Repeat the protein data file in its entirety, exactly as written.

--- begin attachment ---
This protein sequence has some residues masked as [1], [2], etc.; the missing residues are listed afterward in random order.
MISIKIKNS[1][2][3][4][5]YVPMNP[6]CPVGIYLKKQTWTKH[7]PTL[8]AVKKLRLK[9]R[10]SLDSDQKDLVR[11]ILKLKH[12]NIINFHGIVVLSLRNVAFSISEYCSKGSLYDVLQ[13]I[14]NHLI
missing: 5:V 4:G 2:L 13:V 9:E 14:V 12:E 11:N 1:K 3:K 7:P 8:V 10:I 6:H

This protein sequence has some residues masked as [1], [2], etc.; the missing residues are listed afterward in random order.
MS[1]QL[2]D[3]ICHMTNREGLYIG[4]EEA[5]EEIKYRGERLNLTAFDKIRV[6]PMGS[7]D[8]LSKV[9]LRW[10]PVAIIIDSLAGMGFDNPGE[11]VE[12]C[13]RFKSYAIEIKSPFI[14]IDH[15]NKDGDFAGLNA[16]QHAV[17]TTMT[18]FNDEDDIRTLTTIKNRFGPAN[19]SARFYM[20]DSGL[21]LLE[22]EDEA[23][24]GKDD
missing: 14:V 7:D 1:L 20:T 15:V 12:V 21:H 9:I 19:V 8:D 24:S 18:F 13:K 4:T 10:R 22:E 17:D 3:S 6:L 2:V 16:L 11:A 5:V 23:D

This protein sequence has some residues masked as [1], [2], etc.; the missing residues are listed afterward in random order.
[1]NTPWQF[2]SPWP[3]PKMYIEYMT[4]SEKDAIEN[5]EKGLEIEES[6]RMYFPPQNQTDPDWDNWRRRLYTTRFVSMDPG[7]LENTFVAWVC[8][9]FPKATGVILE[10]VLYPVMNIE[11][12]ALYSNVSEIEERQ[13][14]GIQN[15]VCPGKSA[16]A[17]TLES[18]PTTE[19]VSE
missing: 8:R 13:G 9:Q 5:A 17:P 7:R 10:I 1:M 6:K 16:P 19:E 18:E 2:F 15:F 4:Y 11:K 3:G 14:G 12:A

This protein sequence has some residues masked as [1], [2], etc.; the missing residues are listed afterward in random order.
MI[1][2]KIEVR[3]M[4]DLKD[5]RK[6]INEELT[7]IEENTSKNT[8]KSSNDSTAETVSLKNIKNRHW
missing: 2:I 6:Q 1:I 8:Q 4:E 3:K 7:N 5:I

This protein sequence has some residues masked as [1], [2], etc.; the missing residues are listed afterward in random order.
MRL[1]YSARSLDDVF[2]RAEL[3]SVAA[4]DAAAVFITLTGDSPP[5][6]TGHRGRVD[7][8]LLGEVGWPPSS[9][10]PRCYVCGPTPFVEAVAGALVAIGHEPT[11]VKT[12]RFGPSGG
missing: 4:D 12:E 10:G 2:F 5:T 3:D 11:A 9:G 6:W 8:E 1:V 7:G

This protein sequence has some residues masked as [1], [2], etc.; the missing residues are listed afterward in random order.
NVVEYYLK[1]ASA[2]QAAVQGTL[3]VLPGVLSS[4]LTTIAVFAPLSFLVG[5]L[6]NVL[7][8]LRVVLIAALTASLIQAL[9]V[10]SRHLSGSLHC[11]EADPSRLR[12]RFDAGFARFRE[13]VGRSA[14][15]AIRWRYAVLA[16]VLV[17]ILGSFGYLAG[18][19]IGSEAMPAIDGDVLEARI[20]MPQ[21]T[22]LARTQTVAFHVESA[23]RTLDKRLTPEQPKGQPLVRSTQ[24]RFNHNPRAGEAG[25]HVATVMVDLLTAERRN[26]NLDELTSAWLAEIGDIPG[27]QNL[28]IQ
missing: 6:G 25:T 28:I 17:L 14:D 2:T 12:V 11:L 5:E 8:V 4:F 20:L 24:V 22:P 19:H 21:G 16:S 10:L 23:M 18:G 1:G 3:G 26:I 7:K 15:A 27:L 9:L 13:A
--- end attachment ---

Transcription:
This protein sequence has some residues masked as [1], [2], etc.; the missing residues are listed afterward in random order.
MISIKIKNS[1][2][3][4][5]YVPMNP[6]CPVGIYLKKQTWTKH[7]PTL[8]AVKKLRLK[9]R[10]SLDSDQKDLVR[11]ILKLKH[12]NIINFHGIVVLSLRNVAFSISEYCSKGSLYDVLQ[13]I[14]NHLI
missing: 5:V 4:G 2:L 13:V 9:E 14:V 12:E 11:N 1:K 3:K 7:P 8:V 10:I 6:H

This protein sequence has some residues masked as [1], [2], etc.; the missing residues are listed afterward in random order.
MS[1]QL[2]D[3]ICHMTNREGLYIG[4]EEA[5]EEIKYRGERLNLTAFDKIRV[6]PMGS[7]D[8]LSKV[9]LRW[10]PVAIIIDSLAGMGFDNPGE[11]VE[12]C[13]RFKSYAIEIKSPFI[14]IDH[15]NKDGDFAGLNA[16]QHAV[17]TTMT[18]FNDEDDIRTLTTIKNRFGPAN[19]SARFYM[20]DSGL[21]LLE[22]EDEA[23][24]GKDD
missing: 14:V 7:D 1:L 20:T 15:V 12:V 21:H 9:I 19:V 8:D 24:S 18:F 13:K 4:T 10:R 22:E 17:D 3:S 6:L 2:V 16:L 11:A 5:V 23:D

This protein sequence has some residues masked as [1], [2], etc.; the missing residues are listed afterward in random order.
[1]NTPWQF[2]SPWP[3]PKMYIEYMT[4]SEKDAIEN[5]EKGLEIEES[6]RMYFPPQNQTDPDWDNWRRRLYTTRFVSMDPG[7]LENTFVAWVC[8][9]FPKATGVILE[10]VLYPVMNIE[11][12]ALYSNVSEIEERQ[13][14]GIQN[15]VCPGKSA[16]A[17]TLES[18]PTTE[19]VSE
missing: 8:R 13:G 9:Q 5:A 17:P 7:R 10:I 1:M 6:K 16:P 19:E 18:E 2:F 15:F 4:Y 11:K 3:G 14:G 12:A

This protein sequence has some residues masked as [1], [2], etc.; the missing residues are listed afterward in random order.
MI[1][2]KIEVR[3]M[4]DLKD[5]RK[6]INEELT[7]IEENTSKNT[8]KSSNDSTAETVSLKNIKNRHW
missing: 2:I 6:Q 1:I 8:Q 4:E 3:K 7:N 5:I

This protein sequence has some residues masked as [1], [2], etc.; the missing residues are listed afterward in random order.
MRL[1]YSARSLDDVF[2]RAEL[3]SVAA[4]DAAAVFITLTGDSPP[5][6]TGHRGRVD[7][8]LLGEVGWPPSS[9][10]PRCYVCGPTPFVEAVAGALVAIGHEPT[11]VKT[12]RFGPSGG
missing: 4:D 12:E 10:G 2:F 5:T 3:D 11:A 9:G 6:W 8:E 1:V 7:G

This protein sequence has some residues masked as [1], [2], etc.; the missing residues are listed afterward in random order.
NVVEYYLK[1]ASA[2]QAAVQGTL[3]VLPGVLSS[4]LTTIAVFAPLSFLVG[5]L[6]NVL[7][8]LRVVLIAALTASLIQAL[9]V[10]SRHLSGSLHC[11]EADPSRLR[12]RFDAGFARFRE[13]VGRSA[14][15]AIRWRYAVLA[16]VLV[17]ILGSFGYLAG[18][19]IGSEAMPAIDGDVLEARI[20]MPQ[21]T[22]LARTQTVAFHVESA[23]RTLDKRLTPEQPKGQPLVRSTQ[24]RFNHNPRAGEAG[25]HVATVMVDLLTAERRN[26]NLDELTSAWLAEIGDIPG[27]QNL[28]IQ
missing: 6:G 25:T 28:I 17:L 14:D 2:T 12:V 11:L 5:E 8:V 4:F 20:L 24:V 22:P 19:H 21:G 16:S 10:L 23:M 18:G 1:G 3:G 26:I 7:K 15:A 27:L 9:L 13:A